With only one Hindi movie showing in the United States and Canada, there isn’t much to report in the way of box office figures for the weekend of March 27-29, 2015. In its third weekend, NH10 earned another $26,798 from 23 theaters ($1,165 average). That brings its North American total to $300,793.
The significance of that figure is that NH10 is only the third movie in 2015 to earn more than $300,000 in North America, out of ten Hindi films that have released here theatrically (*I don’t have figures for MSG: The Messenger of God, but I guarantee it earned less than $300,000). Furthermore, NH10 made its money on half the number of max screens (46) as the next highest earner — Badlapur, with $419,836 total and a max screen count of 92 — and less than half the max screens of the year’s highest earner, Baby ($730,288 total, max screens 99).
It’s also worth noting how dull business has been in the first three months of 2015 compared to the first three months of 2014. January-March, 2014, saw the release of sixteen Hindi movies into North American theaters, seven of which earned more than $300,000 (with three of those earning more than $1 million).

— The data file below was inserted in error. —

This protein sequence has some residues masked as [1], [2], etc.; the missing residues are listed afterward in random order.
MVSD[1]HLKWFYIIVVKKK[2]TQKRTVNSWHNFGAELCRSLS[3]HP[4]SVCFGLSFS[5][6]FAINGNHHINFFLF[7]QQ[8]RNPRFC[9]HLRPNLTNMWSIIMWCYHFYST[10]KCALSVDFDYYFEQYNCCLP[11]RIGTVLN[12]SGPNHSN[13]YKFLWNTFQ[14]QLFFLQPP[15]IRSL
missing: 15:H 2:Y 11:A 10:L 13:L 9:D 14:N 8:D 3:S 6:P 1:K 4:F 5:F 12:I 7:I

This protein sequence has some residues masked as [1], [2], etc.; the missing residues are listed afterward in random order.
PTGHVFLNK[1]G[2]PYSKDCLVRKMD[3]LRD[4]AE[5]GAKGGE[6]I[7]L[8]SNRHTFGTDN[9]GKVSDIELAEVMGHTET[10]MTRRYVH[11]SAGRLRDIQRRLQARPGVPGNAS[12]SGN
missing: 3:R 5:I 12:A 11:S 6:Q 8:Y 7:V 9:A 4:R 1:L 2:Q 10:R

The sixteen films released in the first quarter of 2014 earned a total of $10,307,214. That’s an average of $644,201 per film. Even without the huge earnings of the non-traditionally distributed movie The Lunchbox, that’s still $6,319,821 from fifteen traditionally released Bollywood films. By comparison, total earnings from the first quarter of this year stand at $2,359,916. That works out to an average of $262,213 per film.
Granted, 2014 didn’t have a Cricket World Cup to contend with. Still, it’s obvious from the numbers that the films that have shipped out of Bollywood recently aren’t movies that the North American fanbase feels an urgent need to see. Given the titles that are slated for release, I don’t see the trend changing any time soon.
Source: Rentrak, via Bollywood Hungama